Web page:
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Arachne and Athena

"To watch her, as she took the wool in its rude state and formed it into rolls, or separated it with her fingers and carded it till it looked as light and soft as a cloud, or twirled the spindle with skilful touch, or wove the web, or, after it was woven, adorned it with her needle, one would have said that Athena herself had taught her. But this she denied, and could not bear to be thought a pupil even of a Goddess.” (Bulfinch, 1855)

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This description of the mortal woman Arachne depicts a skilled artist, but one with much hubris. Boasting of her abilities, Arachne claimed she could out­weave Athena easily. Many cautioned her to guard her tongue lest she offend the goddess. Arachne was unmoved and said she’d face any punishment if she lost the contest. Athena appeared to her in the guise of an old woman and tried to counsel Arachne against the challenge. Again, Arachne refused and Athena then revealed herself in her true form. The contest was on.

Arachne and Athena both wove with beauty and grace but Athena was quicker and more delicate. Athena wove a beautiful scene of her battle with Poseidon. She depicted 12 gods including Zeus, Poseidon and herself. Arachne wove a scene depicting what she viewed as the failures of the gods. Athena was so offended by this depiction she rent the tapestry in two with her shuttle, then touched Arachne on the head to force her to feel shame and remorse.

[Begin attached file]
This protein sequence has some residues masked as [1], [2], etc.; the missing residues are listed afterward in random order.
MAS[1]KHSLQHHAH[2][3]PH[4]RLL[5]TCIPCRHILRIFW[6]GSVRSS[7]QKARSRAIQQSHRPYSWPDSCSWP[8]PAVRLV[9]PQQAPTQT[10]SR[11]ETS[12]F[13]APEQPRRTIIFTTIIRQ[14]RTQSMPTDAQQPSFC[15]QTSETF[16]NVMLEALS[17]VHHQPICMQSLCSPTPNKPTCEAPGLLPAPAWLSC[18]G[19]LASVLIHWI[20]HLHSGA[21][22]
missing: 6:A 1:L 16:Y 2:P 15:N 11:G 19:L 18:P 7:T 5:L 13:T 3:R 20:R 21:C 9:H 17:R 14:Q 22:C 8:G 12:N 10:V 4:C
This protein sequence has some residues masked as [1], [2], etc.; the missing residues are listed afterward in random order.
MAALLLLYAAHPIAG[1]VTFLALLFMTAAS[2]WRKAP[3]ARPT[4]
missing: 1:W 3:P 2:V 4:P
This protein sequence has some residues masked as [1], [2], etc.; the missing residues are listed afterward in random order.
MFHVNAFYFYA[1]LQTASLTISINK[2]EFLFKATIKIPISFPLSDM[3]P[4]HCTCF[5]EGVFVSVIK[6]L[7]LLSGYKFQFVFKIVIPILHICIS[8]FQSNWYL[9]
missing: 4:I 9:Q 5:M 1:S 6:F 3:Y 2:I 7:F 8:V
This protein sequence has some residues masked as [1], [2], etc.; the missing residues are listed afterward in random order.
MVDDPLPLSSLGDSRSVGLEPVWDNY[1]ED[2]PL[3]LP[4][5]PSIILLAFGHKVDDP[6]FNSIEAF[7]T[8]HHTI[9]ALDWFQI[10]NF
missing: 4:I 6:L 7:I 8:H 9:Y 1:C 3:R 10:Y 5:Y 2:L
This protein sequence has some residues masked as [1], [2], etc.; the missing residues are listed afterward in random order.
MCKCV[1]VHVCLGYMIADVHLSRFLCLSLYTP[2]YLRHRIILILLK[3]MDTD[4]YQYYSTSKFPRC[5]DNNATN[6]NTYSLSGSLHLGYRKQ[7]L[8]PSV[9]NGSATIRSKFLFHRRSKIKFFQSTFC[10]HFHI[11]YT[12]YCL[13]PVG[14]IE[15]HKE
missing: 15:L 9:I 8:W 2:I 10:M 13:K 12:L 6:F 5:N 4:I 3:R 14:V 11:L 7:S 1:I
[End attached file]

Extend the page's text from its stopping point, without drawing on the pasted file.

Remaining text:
Arachne, so filled with pain, wove a thread and hung herself from a nearby beam. Athena, then feeling sympathy, laid her hands on Arachne and said, “Arise and Live. Henceforth all of your children shall be weavers”. Arachne’s body began to transform. Her head became small, her fingers clung to the sides of her body and became eight limbs, and she released silk from her abdomen. This is how the spider was created. 

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It's all fairly horrific if you think about it! But definitely a tale of hubris leading to the ultimate punishment. 

What do you think of this story?

Would you have been as bold as Arachne to challenge Athena?

Comment here or in the Facebook group. 

Wednesday I'll post the first of two lessons on The Evolution of Human Use of Fiber. Feel free to comment here on each post or probably even better, to talk together in our classroom Facebook Group, The Eternal Thread. If you have not received an invitation to this private group yet please let me know.

I'm looking forward to sharing my research with you and learning from you as well. Each of you has something wonderful to bring to the table and I'm always excited to learn new things.

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